No one wants harmful pesticides on their marijuana. I know that I don’t. It scares me to think of how much pesticides I consumed throughout the years via the unregulated marijuana market. I have to assume that with no regulations in place for so many years, and me puffing all the way, that I have inhaled some toxic stuff on more than one occasion.
The State of Washington announced yesterday that two state agencies will start testing marijuana for illegal pesticides. Not all pesticides are banned from being used on marijuana, but many are, and have been being used by growers for a long time. The changes will no doubt create some growing pains for some growers, and even some possible recalls, but regulating pesticides is an important part of ensuring that the marijuana products that people are consuming are safe. Below is a press release from the Washington State Liquor and Cannabis Control Board about yesterday’s announcement:
The Washington State Liquor and Cannabis Board (WSLCB) and the Washington State Department of Agriculture (WSDA) today announced that they have an agreement in place that will allow the two agencies to work together cooperatively to test for illegal pesticides on marijuana. The WSLCB will pay for the specialized equipment necessary to test for pesticides and two WSDA employees who will be dedicated to carrying out pesticide tests. This agreement is for pesticide enforcement, random testing and testing when illegal pesticides are suspected.
“This agreement will significantly expand the state’s ability to test for pesticides,” said WSLCB Director Rick Garza. “Testing for pesticides is a complex and costly process. Labs need specialized equipment and highly-trained staff to carry out the tests. This agreement will satisfy those obstacles. It will send a strong message to any producer applying illegal pesticides that they will be caught and face significant penalties, including possible cancellation of the license.”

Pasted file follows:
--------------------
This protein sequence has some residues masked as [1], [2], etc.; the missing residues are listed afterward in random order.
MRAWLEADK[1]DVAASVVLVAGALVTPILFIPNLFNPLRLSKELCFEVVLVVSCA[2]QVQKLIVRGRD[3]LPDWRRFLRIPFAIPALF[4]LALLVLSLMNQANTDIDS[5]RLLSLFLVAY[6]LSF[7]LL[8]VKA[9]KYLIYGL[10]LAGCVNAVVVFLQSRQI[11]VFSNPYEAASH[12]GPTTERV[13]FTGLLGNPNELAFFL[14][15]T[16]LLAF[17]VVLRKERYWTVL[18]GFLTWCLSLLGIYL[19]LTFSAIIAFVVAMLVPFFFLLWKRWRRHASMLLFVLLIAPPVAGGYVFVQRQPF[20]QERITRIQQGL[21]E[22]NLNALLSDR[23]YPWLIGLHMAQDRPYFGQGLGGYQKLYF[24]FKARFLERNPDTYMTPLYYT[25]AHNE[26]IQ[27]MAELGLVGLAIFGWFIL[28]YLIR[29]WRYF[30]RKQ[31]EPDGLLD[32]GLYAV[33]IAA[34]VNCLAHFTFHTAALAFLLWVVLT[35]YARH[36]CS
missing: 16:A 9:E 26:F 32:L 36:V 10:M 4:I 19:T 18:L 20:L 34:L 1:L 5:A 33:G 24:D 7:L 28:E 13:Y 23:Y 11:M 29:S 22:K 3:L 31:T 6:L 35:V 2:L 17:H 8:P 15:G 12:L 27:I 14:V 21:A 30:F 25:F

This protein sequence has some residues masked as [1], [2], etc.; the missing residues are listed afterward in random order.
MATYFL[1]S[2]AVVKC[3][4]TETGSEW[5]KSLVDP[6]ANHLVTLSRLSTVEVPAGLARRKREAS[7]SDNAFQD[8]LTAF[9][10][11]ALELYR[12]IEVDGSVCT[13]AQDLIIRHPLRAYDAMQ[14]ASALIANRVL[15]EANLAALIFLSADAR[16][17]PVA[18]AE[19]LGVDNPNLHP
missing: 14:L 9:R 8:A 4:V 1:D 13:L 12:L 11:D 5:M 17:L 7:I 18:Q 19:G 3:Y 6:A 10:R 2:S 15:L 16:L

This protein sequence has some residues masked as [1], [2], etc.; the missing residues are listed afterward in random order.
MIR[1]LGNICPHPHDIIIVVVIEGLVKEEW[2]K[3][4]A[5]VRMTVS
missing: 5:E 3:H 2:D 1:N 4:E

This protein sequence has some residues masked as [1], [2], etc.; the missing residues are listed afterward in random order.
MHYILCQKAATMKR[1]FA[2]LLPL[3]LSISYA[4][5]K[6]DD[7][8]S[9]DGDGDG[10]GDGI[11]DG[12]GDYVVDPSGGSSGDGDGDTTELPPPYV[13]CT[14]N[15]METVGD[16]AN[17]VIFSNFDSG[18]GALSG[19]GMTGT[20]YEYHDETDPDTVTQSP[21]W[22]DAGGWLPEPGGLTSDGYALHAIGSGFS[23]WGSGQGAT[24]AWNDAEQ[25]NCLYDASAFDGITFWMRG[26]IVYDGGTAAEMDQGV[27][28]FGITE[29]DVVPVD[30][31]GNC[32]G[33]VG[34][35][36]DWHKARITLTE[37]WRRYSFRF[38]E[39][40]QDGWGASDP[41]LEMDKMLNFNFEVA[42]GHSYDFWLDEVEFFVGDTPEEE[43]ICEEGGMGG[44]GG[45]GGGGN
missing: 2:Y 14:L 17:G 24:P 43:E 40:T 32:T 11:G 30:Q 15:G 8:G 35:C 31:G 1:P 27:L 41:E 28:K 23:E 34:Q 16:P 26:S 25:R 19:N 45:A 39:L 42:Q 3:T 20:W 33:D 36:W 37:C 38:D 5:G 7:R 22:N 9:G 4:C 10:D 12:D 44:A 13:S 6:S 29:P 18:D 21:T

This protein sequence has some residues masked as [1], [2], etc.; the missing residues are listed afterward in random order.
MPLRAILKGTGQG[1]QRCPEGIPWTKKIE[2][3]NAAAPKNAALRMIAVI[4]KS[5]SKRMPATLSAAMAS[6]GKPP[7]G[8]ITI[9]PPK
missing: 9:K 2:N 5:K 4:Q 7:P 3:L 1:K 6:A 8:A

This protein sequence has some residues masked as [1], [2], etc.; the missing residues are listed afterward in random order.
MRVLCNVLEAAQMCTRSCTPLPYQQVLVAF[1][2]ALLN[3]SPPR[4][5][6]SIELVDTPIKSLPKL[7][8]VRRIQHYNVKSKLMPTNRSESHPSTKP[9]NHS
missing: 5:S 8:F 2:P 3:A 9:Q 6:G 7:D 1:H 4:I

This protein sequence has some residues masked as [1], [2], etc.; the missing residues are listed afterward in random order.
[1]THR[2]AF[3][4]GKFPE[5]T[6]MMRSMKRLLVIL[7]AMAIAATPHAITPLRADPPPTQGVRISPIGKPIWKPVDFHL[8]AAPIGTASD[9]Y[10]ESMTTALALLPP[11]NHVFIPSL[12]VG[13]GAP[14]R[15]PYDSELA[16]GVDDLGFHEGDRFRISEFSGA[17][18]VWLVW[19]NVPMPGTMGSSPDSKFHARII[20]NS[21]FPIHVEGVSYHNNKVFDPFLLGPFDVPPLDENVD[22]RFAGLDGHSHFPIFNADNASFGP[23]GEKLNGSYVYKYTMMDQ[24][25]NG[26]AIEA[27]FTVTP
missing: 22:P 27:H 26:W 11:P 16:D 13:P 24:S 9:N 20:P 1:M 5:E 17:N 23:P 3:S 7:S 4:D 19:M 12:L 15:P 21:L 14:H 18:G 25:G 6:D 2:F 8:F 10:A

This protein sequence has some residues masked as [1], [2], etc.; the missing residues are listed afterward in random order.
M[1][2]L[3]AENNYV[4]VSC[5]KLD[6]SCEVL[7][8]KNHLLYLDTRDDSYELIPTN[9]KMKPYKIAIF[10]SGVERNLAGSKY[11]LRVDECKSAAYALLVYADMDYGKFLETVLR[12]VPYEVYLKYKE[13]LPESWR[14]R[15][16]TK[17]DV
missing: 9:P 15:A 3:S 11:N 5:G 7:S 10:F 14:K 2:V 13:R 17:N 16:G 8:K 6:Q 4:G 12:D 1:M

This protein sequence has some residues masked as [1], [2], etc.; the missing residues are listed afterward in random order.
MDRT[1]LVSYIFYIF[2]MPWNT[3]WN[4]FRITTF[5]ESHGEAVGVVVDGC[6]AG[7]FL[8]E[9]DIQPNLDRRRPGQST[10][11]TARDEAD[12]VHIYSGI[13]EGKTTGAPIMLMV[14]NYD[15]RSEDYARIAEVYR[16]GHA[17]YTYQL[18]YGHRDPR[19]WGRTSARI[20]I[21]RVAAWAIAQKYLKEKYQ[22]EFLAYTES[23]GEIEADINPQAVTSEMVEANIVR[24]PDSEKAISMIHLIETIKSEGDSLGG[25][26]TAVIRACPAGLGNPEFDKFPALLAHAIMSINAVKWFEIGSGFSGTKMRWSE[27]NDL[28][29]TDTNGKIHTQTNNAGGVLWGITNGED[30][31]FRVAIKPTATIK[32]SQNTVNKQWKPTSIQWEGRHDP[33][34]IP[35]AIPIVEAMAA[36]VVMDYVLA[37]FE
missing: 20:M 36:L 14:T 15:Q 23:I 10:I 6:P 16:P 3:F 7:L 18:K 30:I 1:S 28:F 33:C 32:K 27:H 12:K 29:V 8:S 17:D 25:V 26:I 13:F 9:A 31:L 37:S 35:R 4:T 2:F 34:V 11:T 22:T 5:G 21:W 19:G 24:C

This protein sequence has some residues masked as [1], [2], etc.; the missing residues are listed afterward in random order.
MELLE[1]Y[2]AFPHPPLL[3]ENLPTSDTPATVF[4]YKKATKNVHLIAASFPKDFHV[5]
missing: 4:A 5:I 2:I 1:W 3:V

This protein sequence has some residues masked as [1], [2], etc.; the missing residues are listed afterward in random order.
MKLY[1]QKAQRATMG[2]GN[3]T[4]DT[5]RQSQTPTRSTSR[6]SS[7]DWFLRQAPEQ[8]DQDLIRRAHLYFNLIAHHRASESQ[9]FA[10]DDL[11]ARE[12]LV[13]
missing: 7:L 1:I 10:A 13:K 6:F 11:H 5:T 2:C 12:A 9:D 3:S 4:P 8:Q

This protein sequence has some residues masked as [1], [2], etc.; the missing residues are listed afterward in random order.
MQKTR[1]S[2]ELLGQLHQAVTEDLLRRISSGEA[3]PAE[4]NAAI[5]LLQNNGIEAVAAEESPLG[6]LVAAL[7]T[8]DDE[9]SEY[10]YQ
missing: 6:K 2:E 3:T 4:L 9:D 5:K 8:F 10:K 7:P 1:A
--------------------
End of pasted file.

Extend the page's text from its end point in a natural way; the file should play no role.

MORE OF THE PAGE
Under the terms of the agreement, WSDA will analyze an average of 75 samples per month covering a spectrum of 100 or more pesticides. The turnaround time for analytical results will be 15-30 calendar days.
WSDA is the state agency responsible for regulating pesticides used and distributed in Washington. Currently, marijuana growers may use any of the 330 pesticides that WSDA has determined are allowed for use on marijuana, as long as all applicable label directions are followed. The list of allowed pesticides is available on the WSDA’s Pesticide and fertilizer use on marijuana in Washington webpage. The list is also available by using the Washington State University Pesticide Information Center Online (PICOL) database.
“This new agreement will increase consumer protection in the emerging marijuana retail industry,” WSDA Director Derek Sandison said. “WSDA is pleased to partner with WSLCB to ensure that pesticide use in Washington’s marijuana production follows all applicable laws and regulations.”
The agreement will be initiated this fall. The full terms of the agreement can be found here.